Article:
This was a big moment for Noel Lee and the Monster team out here in Las Vegas for their annual CES press event on Monday. It seems like every year the audio brand tries to one up itself by trotting out big-name celebrities wearing their product, announcing some big product partnership, and gearing up for the always-eventful Monster Concerts at CES. But that was explicitly not the case for Lee and his brand this year.
Rather, Monster’s press conference had more of a humble tone to it, with the Head Monster attributing his success to things like strong retail partnerships, and him very candidly admitting that the brand doesn’t have the same mass market appeal as the likes of Sony, Samsung, or Apple. That fact, Lee said, has necessitated Monster’s evolution as a company and the launch of “Monster 4.0” here at CES 2019.
The new business model, which was rolled out in the company’s 40th year, places a major emphasis on partnerships. Still present in Monster’s expansive product lineup are updated headphones, its Blaster speaker, and other audio-driven products. But the company, which recently experienced something of a leadership upheaval, is dead set on leveraging forward-thinking and effective partnerships to expand its portfolio in ways that traditionally wouldn’t seem to make sense for a brand like Monster—except they’re actually shockingly on point.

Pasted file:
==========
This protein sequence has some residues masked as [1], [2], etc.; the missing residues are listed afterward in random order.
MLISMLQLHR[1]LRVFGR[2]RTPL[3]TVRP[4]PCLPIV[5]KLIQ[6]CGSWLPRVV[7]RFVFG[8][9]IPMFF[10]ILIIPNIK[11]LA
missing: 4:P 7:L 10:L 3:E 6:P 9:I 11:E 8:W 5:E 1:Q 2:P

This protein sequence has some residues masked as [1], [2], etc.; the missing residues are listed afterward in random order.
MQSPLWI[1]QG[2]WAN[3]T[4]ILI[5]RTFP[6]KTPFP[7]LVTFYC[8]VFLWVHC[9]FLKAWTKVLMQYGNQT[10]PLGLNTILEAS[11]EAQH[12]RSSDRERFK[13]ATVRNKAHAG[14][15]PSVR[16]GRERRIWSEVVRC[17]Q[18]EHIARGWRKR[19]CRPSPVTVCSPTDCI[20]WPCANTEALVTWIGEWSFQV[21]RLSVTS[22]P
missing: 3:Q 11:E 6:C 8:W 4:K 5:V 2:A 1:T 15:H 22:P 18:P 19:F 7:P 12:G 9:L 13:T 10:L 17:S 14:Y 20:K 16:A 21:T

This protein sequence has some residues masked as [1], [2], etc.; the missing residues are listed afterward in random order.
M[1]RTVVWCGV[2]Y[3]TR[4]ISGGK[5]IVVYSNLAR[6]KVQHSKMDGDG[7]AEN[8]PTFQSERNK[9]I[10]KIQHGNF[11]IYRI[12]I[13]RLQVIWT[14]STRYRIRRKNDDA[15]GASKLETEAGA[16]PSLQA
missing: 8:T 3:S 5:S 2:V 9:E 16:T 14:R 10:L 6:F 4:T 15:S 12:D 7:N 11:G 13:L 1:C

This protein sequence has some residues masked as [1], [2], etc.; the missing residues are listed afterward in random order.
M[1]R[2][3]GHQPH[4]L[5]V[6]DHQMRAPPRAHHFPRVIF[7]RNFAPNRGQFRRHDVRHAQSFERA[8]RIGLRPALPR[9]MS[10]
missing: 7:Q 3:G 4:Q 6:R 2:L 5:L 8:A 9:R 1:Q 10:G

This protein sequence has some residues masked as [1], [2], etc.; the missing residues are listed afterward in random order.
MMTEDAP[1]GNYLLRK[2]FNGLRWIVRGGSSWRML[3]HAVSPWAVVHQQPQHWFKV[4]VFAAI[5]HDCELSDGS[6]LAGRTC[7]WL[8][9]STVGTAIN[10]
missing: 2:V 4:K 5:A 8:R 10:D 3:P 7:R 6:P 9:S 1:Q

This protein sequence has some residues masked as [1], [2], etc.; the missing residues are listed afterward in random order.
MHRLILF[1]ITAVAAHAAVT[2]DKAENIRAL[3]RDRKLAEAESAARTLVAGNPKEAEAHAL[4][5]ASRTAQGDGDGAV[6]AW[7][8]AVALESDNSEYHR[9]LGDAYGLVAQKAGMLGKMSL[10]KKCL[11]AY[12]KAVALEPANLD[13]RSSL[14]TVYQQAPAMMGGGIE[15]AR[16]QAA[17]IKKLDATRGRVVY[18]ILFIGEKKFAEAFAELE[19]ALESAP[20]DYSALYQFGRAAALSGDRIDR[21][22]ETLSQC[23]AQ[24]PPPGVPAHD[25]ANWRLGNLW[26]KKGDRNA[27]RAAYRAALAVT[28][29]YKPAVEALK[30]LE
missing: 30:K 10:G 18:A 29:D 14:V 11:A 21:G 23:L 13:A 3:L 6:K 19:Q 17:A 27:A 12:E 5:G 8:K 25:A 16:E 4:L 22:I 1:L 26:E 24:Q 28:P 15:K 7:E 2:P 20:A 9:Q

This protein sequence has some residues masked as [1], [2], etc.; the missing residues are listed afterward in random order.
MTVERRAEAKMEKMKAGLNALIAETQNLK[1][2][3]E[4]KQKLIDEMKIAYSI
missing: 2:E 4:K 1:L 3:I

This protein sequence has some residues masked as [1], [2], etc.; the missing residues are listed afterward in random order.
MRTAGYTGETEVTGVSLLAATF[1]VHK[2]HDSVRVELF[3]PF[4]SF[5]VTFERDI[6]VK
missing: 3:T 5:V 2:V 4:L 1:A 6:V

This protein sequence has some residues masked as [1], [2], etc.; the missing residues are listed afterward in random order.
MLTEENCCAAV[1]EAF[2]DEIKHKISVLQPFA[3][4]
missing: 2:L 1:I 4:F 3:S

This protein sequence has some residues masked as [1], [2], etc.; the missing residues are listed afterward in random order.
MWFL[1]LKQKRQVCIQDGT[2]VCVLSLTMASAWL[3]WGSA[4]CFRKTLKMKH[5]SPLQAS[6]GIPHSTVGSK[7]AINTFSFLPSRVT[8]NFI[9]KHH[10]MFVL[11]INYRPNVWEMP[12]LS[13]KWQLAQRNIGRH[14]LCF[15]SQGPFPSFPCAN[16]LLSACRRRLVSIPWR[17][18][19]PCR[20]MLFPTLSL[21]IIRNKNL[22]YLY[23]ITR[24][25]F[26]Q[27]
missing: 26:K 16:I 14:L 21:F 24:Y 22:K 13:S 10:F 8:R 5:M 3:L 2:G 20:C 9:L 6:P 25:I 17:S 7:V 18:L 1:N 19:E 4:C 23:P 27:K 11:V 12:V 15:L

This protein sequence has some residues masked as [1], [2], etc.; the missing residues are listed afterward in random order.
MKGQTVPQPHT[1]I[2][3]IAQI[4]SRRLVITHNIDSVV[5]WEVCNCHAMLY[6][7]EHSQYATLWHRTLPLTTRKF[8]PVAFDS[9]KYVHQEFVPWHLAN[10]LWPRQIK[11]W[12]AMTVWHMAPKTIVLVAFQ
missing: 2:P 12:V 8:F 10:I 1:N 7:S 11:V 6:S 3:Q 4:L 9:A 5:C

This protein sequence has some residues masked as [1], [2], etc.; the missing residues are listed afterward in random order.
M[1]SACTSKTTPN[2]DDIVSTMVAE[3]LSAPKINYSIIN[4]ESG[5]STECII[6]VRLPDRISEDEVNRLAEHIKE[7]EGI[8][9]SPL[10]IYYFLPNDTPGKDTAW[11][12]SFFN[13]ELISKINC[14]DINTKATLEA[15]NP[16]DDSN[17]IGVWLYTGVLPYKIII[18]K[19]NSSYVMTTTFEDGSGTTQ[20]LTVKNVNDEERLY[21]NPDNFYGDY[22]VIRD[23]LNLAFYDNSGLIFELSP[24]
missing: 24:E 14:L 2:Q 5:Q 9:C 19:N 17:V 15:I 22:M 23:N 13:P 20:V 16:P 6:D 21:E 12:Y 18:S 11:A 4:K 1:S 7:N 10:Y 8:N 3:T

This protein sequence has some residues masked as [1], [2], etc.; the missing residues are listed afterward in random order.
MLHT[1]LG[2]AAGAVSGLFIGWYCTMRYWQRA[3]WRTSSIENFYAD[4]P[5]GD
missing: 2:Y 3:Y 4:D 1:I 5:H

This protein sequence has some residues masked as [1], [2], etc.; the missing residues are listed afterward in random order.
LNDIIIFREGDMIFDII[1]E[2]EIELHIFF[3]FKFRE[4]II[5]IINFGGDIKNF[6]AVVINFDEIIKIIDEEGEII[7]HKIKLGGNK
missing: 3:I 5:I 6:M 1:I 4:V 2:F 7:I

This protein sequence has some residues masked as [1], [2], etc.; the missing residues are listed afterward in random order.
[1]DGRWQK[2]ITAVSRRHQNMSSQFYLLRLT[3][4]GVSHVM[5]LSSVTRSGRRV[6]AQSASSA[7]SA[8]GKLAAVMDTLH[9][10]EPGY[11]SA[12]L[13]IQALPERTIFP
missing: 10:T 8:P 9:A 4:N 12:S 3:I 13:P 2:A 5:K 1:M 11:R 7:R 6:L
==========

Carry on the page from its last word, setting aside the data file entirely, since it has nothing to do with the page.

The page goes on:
WIth the help and drive of Noel Lee’s son Kevin, Monster announced its intentions to dive head first into some fascinating smart home categories, lead by their new Monster Illuminessence line of LED lighting solutions. Throughout other areas of the tech industry that we cover, we’re learning more and more about the importance of lighting. For home installers, lighting offers a simple and easy way to get in on the ground floor with homebuilding and renovation projects. But down to the DIY consumer level, lighting solutions offer a simple and truly unique way to upgrade the AV experience—or just the overall ambiance of a space—with just a few simple products. The line will include LED light strips, connected light bulbs, and more.
From there, Lee announced a new partnership with smart home software solutions provider Tuya. Tuya COO Alex Yang explained in a brief statement during the press conference how Tuya is a platform that works with brands and manufacturers to make nearly any product smart. Monster and Tuya, then, will work together on a wide-ranging line of products that expand the audio company’s portfolio in ways that, again, seem unconventional, but show their commitment to evolving and transforming their business model. Consumers can expect to see things like security cameras, connected doorbells, smart power strips that support Amazon Alexa, and more in the near future.
For Lee, the desire to evolve as a company is grounded in his realization that no mid-sized brand can do everything on its own. Rather than controlling the manufacturing, branding, marketing, distribution, selling, and all other aspects of its supply chain, Lee said, Monster will focus on what it does best and “partner with people who do all of those other things really well.”
So, while there won’t be a star-studded Monster musical extravaganza at CES this year, it’s refreshing to see this storied brand take meaningful steps towards revitalizing and evolving its business. It’s steps like these that are necessary to ensure they remain in business for another 40 years.